I was at a dinner party a couple of weeks ago and the subject of Napa Valley wine came up – I realize this is not shocking nor in itself blog-worthy! However, at this dinner we were specifically discussing Chardonnay. Maybe it was the time year as Chardonnay was the grape harvest du jour. Maybe it was the company I was in; long time Napa locals and wine makers. Maybe it was the wine I brought for the occasion.
This was mildly ironic as not more than 8 years prior I attended an ABC dinner, an entire night of Anything But Chardonnay. Admittedly, I was a reluctant participant but I attended *sigh* and took part in the grape bashing. “Too oaky!” claimed one reveler. “Manipulated and contrived” cried another! My favorite denial of this classic varietal was “Chardonnay does not pair well with ANY food!”
Wow--quite a statement! However, to put it bluntly; they were wrong.
It is now a number of years later and we are approaching Veteran’s Day. In America, this day is reserved as a time to reflect and celebrate past heroes and champions. Perhaps wine lovers should follow suit and pay respect to one of America’s wine heroes. After all, it was a California Chardonnay that won the 1976 Paris tasting and brought recognition and eventually fame to a small farming community; Napa Valley.
Chardonnay is the second most planted white wine varietal in France and remains the most planted white wine grape on the planet. Additionally, Chardonnay styles differ dramatically and can reflect the artistry of wine making; buttery and oaky, crisp and fruity, austere with minerality. Combined with the diversity of soil and climatic zones, Chardonnay exhibits varied complexities and offers ageble wines with broad appeal. Plus, in the last 20 years wine makers have found malolactic fermentation and oak ageing are winemaking tools, but don’t have to be used fully, or at all, with every Chardonnay.
I regret my brief slide into the ABC movement. While our preferences may change as we explore different growing regions, varietals, and styles of winemaking; it is important to stay open-minded and savor new discoveries. And sometimes, we just have to stick to our guns and defend tried and true veterans that brought victory to the field and eventually… to our glass!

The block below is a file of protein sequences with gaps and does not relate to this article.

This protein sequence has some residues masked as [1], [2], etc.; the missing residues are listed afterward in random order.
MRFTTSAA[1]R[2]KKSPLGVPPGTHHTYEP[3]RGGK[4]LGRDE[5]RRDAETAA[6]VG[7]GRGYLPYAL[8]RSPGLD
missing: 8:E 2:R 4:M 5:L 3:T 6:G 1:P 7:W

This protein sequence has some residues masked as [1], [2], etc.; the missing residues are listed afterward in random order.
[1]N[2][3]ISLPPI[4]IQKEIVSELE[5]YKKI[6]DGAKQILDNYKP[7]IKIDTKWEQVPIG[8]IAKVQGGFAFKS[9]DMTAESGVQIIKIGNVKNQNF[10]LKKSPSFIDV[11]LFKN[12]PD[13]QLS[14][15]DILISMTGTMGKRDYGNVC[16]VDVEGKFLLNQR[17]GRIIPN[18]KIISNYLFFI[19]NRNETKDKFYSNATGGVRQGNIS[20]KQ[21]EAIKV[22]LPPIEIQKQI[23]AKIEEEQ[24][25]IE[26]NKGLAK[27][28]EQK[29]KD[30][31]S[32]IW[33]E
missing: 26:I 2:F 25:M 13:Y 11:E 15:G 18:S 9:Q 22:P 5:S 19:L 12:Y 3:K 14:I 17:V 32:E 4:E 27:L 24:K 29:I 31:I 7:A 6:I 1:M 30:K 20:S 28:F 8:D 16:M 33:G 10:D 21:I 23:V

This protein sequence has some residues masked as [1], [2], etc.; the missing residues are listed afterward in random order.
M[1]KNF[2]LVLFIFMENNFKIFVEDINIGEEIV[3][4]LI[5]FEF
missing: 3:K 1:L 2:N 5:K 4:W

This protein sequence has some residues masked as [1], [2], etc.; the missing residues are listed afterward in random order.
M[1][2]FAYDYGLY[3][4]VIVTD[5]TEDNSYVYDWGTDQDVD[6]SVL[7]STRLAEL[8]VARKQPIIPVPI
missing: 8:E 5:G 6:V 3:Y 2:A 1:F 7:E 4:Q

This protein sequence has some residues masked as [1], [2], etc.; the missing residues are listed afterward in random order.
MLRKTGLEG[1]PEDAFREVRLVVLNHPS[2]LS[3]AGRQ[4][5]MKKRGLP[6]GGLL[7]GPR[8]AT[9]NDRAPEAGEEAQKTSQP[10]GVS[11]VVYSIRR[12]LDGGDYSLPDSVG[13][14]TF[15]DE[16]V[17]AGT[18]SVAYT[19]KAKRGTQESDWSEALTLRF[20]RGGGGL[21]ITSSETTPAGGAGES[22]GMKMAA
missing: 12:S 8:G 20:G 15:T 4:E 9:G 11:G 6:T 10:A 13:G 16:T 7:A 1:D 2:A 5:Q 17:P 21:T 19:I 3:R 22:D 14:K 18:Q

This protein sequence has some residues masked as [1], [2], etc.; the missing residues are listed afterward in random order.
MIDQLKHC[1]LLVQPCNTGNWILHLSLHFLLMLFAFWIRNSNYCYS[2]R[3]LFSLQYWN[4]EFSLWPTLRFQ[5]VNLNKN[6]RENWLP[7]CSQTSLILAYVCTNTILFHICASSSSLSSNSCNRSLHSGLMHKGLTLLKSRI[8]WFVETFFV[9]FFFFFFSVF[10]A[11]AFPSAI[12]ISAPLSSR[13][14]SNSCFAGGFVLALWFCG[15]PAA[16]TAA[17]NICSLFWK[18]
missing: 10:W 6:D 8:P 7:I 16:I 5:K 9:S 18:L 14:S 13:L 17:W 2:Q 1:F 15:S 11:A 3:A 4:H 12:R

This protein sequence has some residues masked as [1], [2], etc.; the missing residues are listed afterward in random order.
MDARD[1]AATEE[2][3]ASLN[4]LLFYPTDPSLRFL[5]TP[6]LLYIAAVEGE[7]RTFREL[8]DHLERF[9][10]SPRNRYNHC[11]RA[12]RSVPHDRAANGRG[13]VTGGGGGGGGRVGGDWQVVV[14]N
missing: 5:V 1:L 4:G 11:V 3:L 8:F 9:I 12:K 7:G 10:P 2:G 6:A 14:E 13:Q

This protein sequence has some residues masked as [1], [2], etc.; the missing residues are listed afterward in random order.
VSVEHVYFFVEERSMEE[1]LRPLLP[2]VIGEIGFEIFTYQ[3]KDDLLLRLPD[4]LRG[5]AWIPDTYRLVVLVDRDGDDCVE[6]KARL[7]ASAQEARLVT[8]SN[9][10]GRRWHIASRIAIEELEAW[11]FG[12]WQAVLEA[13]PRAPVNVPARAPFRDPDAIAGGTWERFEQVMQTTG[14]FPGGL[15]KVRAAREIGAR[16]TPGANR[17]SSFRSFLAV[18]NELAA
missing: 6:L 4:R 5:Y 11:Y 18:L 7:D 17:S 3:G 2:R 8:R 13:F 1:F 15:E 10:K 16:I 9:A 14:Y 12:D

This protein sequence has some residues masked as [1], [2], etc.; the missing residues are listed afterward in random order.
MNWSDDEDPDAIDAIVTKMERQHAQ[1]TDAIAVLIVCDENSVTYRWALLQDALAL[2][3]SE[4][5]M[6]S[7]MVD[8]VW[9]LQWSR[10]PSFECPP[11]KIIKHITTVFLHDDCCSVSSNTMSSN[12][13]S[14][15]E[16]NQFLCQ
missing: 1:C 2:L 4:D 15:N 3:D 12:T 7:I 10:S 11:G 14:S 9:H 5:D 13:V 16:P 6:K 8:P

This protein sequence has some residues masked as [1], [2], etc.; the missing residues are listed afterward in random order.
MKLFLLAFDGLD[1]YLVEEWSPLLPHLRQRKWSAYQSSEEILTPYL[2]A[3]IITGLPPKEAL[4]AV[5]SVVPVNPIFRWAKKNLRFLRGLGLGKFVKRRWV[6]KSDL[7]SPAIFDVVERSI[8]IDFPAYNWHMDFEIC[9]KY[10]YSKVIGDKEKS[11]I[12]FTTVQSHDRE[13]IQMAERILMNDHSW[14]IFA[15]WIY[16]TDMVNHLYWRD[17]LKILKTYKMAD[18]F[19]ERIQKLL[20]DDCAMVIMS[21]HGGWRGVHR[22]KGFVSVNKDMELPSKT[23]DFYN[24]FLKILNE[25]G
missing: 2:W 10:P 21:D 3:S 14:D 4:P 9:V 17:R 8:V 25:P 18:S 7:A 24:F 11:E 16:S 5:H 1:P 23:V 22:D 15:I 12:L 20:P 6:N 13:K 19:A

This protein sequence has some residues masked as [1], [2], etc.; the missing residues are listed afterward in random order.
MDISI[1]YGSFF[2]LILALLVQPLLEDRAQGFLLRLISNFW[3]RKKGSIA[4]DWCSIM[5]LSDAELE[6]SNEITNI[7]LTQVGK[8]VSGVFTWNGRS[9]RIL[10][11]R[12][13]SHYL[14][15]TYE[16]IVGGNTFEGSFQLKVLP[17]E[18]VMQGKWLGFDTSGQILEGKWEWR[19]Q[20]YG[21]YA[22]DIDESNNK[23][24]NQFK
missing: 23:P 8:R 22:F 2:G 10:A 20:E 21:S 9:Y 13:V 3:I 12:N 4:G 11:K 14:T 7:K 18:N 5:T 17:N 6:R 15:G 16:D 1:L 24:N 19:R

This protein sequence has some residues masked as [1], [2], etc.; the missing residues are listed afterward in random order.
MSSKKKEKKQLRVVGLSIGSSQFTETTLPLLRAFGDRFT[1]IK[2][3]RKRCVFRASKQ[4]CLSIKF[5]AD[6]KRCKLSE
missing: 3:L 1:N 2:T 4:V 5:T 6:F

Chardonnay is primarily fermented in oak and is aged sur lie or on the lees. Lees refers to deposits of residual yeast and other particles occurring during fermentation. Ageing sur lie softens the taste of Chardonnay, especially on the finish. Oak provides oils and resins which not only add to the overall flavor and character of the wine but make Chardonnay a white wine which can benefit from bottle ageing.
The 2007 Napa Valley Chardonnay has become ripe and juicy with golden apple, comice pear and lightly toasted brulee. If you have any of this Castello beauty hiding in the corner bring it out this Thanksgiving! Enjoy with a hearty harvest salad garnished with candied pecans and crumbled Feta
The 2008 Castello di Amorosa Bien Nacido Chardonnay knocked my proverbial wine-socks off! At five years from vintage this was visually beautiful and simply stunning in the glass. Vanilla and spice were the words repeated again and again, however, the 2008 Bien Nacido retained its fruit and was vivid on the palate.
Chardonnay may not be the traditional go-to for Ahi salad, but, a bit of ageing leveled off the acidity and the velvety texture of the avocado played off the creamy notes of the Chardonnay. This was a delicious and luxurious pairing.
½ cup soy sauce
3 Tbsp. water
2 Tbsp. rice vinegar
1 Tbsp. grated ginger
1 thinly sliced green onion
1 ½ tsp. lime juice w/ zest to taste
Mix well and pour over cubed Ahi and Avocado